The biggest fear for market participants from the election is no result at all, at least according to one survey of market participants.
Nomura’s Singapore-based currency team, for a second time, polled their clients on how they felt global markets would react. The more recent poll was conducted between Sept. 30 and Oct. 5, a period that included the first U.S. presidential debate as well as the hospitalization of President Donald Trump for COVID-19.
While hardly exhaustive, it gives a sense of institutional sentiment, at least of those that are conducting currency trades in the Asian timezone.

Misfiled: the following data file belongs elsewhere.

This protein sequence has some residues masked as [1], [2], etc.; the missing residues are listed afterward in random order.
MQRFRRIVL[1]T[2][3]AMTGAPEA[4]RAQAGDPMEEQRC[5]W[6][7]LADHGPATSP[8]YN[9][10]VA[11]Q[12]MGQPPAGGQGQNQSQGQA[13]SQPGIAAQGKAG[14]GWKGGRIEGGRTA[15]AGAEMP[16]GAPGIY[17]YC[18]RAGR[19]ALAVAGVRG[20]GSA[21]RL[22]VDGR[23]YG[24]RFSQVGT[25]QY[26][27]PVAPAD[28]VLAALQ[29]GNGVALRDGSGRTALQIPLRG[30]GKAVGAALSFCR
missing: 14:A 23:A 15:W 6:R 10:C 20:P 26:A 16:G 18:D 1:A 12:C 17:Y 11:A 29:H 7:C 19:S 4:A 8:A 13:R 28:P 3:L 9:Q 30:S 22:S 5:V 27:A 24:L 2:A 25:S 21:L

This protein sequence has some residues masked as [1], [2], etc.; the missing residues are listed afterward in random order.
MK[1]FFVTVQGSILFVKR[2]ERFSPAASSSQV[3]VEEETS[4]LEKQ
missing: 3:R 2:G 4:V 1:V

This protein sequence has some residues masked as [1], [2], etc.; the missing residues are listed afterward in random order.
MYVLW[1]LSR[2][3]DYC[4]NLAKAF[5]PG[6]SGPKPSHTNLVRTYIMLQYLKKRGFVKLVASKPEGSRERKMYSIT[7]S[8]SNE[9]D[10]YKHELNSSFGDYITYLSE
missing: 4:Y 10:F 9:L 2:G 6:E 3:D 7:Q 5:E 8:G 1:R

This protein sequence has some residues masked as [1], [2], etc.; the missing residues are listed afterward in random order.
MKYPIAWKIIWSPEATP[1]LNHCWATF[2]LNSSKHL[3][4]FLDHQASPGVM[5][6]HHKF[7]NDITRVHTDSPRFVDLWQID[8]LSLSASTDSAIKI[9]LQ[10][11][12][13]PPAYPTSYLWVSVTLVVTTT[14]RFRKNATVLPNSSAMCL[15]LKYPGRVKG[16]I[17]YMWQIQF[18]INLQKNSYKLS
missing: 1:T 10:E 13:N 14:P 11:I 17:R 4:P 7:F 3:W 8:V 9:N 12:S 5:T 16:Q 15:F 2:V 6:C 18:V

By far the worst scenario for the stock market, as measured by the S&P 500, would be no clear winner, according to this survey. The best scenario would be a re-election of Trump with a Republican Senate. Everything else would be a languid shrug.
On the bond side, the possibility of increased fiscal stimulus from a Democratic sweep would lift the yield on the 10-year Treasury TMUBMUSD10Y, 0.727% the most. By contrast, yields would fall sharply without a clear winner, with investors rushing to the safety of bonds.
The possibility of a contested election has analysts looking at the election of 2000, as well as the less recent 1876 contest.